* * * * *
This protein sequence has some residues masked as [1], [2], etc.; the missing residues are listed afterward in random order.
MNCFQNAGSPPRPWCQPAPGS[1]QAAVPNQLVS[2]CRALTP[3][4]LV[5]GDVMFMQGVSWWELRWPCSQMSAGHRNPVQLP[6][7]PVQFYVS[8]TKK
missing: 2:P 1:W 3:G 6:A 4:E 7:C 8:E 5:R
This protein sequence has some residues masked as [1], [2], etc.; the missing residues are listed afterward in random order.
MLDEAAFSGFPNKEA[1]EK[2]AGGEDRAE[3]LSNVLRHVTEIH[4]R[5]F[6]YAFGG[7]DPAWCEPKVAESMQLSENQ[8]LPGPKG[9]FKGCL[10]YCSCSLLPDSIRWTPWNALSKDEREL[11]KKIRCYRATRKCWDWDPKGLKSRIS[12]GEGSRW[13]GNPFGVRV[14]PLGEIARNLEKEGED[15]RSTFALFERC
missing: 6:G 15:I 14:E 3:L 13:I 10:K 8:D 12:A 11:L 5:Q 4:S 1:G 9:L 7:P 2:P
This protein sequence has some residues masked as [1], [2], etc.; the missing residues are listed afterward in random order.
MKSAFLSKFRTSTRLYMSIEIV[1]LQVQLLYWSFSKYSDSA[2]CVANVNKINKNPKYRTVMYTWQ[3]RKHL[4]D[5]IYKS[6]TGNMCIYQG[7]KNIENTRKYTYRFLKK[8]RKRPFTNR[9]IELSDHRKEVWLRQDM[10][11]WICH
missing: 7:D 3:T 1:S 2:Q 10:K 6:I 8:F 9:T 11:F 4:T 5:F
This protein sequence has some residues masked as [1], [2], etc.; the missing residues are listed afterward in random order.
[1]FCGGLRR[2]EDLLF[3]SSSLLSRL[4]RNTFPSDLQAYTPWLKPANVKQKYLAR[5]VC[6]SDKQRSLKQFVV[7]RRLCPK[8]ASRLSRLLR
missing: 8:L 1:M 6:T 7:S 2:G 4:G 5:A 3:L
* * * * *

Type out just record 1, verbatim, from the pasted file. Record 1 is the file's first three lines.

This protein sequence has some residues masked as [1], [2], etc.; the missing residues are listed afterward in random order.
MNCFQNAGSPPRPWCQPAPGS[1]QAAVPNQLVS[2]CRALTP[3][4]LV[5]GDVMFMQGVSWWELRWPCSQMSAGHRNPVQLP[6][7]PVQFYVS[8]TKK
missing: 2:P 1:W 3:G 6:A 4:E 7:C 8:E 5:R